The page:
| March 29, 2012
State could save millions by letting Arts Council operate independently
Following is an excerpt from OCPA’s Proposed State Budget for the Fiscal Year ending June 30, 2013.
With Oklahoma government spending at an all-time high (see chart), the time has come to set priorities and to exercise spending discipline.
The analysts at the John Locke Foundation have developed what they call the “9 R’s of Fiscal Responsibility,” which OCPA has gladly adapted in developing a state budget for Oklahoma. When considering the Arts Council, the three R’s that come to mind are “require more user responsibility,” “redirect spending to higher-priority uses,” and “restore civil society.”
The Arts Council can operate solely from donations and self-generated funds, without receiving state appropriations. Promotion of the arts is a nonprofit interest, which should not be advantaged over other nonprofit efforts that do not receive state appropriations. State government has core functions that are neglected when limited resources are diverted to things which are not core functions of government. Removing state funding for the Arts Council would not be a unique reform attempted only by Oklahoma. Kansas eliminated such funding in 2011, providing a great example for all states of wisely using taxpayer funds.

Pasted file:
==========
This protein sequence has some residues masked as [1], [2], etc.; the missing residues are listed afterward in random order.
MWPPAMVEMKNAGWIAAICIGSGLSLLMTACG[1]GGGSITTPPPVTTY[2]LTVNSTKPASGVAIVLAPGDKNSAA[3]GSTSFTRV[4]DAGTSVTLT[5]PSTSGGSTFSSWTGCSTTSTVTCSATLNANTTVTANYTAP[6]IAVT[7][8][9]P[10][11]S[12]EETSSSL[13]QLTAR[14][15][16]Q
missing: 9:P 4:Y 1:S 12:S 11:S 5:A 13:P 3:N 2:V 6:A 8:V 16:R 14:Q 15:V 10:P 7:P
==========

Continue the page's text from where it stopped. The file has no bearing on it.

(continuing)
The potential savings from implementing such reforms would be more than $4 million annually.
Submitted each year by the Oklahoma Council of Public Affairs, Inc. to the taxpayers of the State of Oklahoma and their elected Officials, the OCPA “Budget Book” is carefully crafted by Fiscal Policy Director Jonathan Small to help lawmakers set priorities and exercise spending discipline while creating a state budget that respects your family budget. Offering unmatched fiscal policy analysis and recommendations, Small draws on his experiences as a former budget analyst for the Oklahoma Office of State Finance, former fiscal policy analyst and research analyst for the Oklahoma House of Representatives, and former director of government affairs for the Oklahoma Insurance Department to provide perspective on the state budget that you cannot find anywhere else.